Modern Marketing Brand Strategy Globalization

Lost in translation: 10 times brands got it wrong when going global

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By Amy Houston | Senior Reporter

October 10, 2022 | 7 min read

Taking your brand around the world is by no means smooth sailing, even if you’re Coke or KFC. As part of The Drum’s Globalization Deep Dive, we look at 10 times taglines and titles really did not travel well.

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‘Eat Your Fingers Off’ never quite stuck as a KFC tagline / Adobe Stock

Snappy slogans and memorable monikers can be central to a business’s success, cementing a company at the forefront of consumers’ minds and evoking its brand values. KFC’s ‘Finger Lickin’ Good’, for example, quickly has many of us salivating, while Nike’s ‘Just Do It’ is the rallying cry we need to embrace an active lifestyle – provided you speak English, that is.

When entering different markets, brands rightly conduct reams of research to make sure they are as appealing as possible in their new territories. Occasionally, however, something gets overlooked – leading to some hilarious linguistic gaffes. Such as...

10. Mercedes-Benz rushed this one

German car brand Mercedes-Benz missed the mark when it launched in China. Initially, the Chinese translation for the company was Bensi, which actually means ’rush to your death’. Thankfully it got it right with its second attempt, Ben Chi, which translates as ’dashing speed’.

9. Coors’s loose translation totally stinks

Beer brand Coors had issues in the Spanish-speaking market when its slogan, ’Turn it Loose’, turned a few stomachs. Rather than promote its twist caps as it was supposed to, it informed lager lovers that they might suffer from diarrhea – not ideal.

8. HSBC’s costly cringe campaign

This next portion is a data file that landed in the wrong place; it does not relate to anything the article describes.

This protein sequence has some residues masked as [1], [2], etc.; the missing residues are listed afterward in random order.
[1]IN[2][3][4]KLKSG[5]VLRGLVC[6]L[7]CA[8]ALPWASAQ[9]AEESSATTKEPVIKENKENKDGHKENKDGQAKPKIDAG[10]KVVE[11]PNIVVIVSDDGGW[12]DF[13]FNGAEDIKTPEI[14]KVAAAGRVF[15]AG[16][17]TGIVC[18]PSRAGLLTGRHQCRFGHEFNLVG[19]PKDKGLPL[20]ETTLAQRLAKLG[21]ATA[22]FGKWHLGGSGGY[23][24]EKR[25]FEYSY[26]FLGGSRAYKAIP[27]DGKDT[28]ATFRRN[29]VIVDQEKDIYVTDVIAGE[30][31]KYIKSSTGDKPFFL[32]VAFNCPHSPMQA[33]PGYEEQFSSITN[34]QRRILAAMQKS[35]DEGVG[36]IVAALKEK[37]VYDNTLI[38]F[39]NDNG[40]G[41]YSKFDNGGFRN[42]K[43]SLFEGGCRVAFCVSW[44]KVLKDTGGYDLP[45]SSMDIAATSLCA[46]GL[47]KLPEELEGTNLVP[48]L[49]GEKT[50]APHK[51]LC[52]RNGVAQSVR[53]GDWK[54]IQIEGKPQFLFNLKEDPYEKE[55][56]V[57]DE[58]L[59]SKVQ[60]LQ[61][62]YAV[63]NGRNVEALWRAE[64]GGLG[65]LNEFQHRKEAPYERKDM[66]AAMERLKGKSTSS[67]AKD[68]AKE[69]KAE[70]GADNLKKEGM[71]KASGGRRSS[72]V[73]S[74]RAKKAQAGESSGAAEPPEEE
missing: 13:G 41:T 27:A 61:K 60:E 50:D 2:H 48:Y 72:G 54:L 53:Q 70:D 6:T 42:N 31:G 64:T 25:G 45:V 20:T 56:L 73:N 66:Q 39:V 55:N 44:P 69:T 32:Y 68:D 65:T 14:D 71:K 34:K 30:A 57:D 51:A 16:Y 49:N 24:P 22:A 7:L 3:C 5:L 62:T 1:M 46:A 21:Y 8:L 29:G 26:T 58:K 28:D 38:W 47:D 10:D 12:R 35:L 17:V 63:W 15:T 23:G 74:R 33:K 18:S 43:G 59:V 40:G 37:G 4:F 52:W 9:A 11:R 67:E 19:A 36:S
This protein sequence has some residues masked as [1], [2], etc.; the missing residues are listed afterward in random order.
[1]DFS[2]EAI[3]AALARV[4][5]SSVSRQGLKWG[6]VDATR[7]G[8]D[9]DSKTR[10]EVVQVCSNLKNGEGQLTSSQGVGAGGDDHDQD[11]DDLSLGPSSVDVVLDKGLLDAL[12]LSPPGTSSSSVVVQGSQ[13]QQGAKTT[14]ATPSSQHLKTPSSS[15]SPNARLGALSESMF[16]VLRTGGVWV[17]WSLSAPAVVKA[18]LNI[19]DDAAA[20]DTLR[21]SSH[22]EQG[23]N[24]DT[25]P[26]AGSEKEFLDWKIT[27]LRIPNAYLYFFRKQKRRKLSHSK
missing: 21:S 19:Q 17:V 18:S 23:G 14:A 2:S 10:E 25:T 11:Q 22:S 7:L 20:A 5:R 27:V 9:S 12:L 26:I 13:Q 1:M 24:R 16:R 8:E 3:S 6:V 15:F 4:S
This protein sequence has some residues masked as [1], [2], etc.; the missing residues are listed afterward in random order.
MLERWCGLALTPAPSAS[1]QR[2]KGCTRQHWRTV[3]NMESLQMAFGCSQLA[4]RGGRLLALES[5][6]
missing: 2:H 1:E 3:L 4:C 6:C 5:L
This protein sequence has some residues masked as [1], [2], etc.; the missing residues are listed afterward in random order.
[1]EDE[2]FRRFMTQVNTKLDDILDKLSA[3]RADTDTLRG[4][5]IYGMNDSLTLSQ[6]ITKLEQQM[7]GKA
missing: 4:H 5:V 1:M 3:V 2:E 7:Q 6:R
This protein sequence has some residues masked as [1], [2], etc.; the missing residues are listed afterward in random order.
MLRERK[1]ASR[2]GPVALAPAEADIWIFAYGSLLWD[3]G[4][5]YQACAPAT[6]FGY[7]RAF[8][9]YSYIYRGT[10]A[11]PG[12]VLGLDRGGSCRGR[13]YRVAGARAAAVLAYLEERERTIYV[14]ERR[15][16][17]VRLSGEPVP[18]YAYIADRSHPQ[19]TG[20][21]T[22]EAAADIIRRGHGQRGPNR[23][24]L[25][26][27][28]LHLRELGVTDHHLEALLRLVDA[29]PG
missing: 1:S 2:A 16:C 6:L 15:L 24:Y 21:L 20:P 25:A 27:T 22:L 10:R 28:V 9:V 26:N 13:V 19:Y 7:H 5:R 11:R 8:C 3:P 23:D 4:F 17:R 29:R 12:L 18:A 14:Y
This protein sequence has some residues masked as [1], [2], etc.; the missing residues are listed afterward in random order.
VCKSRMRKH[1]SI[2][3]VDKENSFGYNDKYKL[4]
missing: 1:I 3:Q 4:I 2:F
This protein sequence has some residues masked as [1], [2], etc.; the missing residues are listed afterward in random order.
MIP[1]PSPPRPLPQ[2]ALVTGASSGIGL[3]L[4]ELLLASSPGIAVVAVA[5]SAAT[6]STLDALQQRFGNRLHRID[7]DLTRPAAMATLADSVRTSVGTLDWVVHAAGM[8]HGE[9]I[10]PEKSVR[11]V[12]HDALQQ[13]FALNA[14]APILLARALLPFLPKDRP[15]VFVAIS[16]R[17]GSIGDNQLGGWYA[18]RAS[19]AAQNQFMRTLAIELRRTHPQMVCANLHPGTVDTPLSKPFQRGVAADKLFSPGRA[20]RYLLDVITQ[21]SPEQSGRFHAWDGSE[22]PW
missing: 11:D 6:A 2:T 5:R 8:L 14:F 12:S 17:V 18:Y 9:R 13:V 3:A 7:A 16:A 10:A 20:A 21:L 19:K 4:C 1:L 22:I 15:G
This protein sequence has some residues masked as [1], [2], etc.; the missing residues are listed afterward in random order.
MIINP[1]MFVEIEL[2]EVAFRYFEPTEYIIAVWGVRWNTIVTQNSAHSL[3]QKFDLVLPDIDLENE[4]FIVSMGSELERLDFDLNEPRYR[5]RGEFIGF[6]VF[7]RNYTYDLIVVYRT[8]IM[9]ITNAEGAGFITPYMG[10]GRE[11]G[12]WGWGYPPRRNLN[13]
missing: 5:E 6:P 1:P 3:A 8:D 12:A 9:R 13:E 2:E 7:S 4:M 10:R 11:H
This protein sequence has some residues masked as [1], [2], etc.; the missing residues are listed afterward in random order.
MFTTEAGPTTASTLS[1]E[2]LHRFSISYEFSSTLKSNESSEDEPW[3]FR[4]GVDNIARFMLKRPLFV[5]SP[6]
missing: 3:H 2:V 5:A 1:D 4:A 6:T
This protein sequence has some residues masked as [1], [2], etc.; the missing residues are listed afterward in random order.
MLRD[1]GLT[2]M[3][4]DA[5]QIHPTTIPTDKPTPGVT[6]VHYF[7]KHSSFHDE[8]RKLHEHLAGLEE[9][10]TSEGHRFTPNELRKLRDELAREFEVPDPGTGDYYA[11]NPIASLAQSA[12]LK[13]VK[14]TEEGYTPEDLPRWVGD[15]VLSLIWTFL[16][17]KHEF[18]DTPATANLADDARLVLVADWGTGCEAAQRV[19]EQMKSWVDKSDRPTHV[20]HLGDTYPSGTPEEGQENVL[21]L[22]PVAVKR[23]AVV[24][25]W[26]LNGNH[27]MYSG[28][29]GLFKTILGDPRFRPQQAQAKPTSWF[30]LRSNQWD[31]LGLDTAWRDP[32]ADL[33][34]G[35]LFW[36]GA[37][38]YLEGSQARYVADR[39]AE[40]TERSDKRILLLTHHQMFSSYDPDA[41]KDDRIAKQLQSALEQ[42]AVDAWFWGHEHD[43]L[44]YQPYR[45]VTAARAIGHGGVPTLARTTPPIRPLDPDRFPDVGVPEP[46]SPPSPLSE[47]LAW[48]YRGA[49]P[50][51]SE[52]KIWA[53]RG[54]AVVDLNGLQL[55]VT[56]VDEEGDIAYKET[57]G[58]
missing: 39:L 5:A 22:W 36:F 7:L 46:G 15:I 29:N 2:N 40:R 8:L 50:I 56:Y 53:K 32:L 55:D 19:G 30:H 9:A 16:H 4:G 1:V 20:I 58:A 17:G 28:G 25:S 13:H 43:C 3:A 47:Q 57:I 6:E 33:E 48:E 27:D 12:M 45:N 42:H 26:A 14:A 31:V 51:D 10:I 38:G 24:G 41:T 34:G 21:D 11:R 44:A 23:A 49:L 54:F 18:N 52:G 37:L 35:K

British bank HSBC encountered a costly blunder when it attempted to take its ’Assume Nothing’ slogan to global audiences. Unfortunately, various translations were botched and many ended up reading ’Do Nothing’ instead. Hardly inspiring from a financial services company.

7. Leaky Parker Pens caused a stir in Spain

Things got a little awkward when the Parker Pens strapline ‘It won’t leak in your pocket and embarrass you’ made its way to Spain. Turns out ’embarazada’ doesn’t mean embarrassed after all. The resulting ’It won’t leak in your pocket and make you pregnant’ didn’t quite have the same ring to it.

6. The Jolly Green Giant wasn’t so jolly for Arabic-speaking people

With a hugely recognizable brand mascot and fun slogan, what could go wrong for Green Giant in the Middle East? Well, everything. While most Americans and Brits might remember the Jolly Green Giant as literally being jolly, a really bad translation job saw Arabic-speaking kids with the far more threatening ’intimidating green ogre’ telling them to eat their veg.

5. Gruesome gaffes from Ford in Belgium

Things took a dark turn for American car company Ford during a marketing push in Belgium. To tout its excellent manufacturing, the car brand created a campaign that it thought read ’Every car has a high-quality body.’ Turns out, it actually informed the unsuspected Europeans that ’Every car has a high-quality corpse.’

4. The Pepsi generation resurrected dead ancestors

No, this wasn’t some kind of Halloween promotion. A mistranslation of Pepsi’s iconic ‘Come alive! You’re in the Pepsi generation’ tagline was genuinely translated as ‘Pepsi brings your ancestors back from the grave’ in China. Pretty grim.

3. Coca-Cola translated phonetically into Chinese was a little fishy

Choosing a Chinese brand name can take a while, with so many unique sounds, shapes, meanings and etymologies. So in the late 1920s when Coke entered the market there and rolled out the phonetic translation ko-kä-kö-la, it became apparent it had majorly underestimated the task. Turns out that means ’bite the wax tadpole’. A second attempt that roughly translates as ‘happiness in the mouth’ was much more successful.

2. Nonce Finance means something else to the Brits

Sometimes, it’s not so much a translation error but more of a colloquial difference. Back in 2021, an American crypto company called Nonce Finance announced its arrival on Twitter with a name that left many people in the UK baffled. In Britain, a ’nonce’ is a sex offender, usually a pedophile. In true Twitter style, the mocking was merciless.

1. KFC takes ‘Finger Lickin’ Good’ to extremes

KFC’s famous slogan was, apparently, coined off the cuff by a restaurant manager in the 50s. When the chain went on to be the first western fast food company to open in Beijing, 30 years later, whoever translated its tagline landed on the not-so-appetizing ’Eat your fingers off.’ Yum.

For more on what marketers and their partners need to do to succeed on a global level, check out The Drum’s Globalization Deep Dive.

Modern Marketing Brand Strategy Globalization

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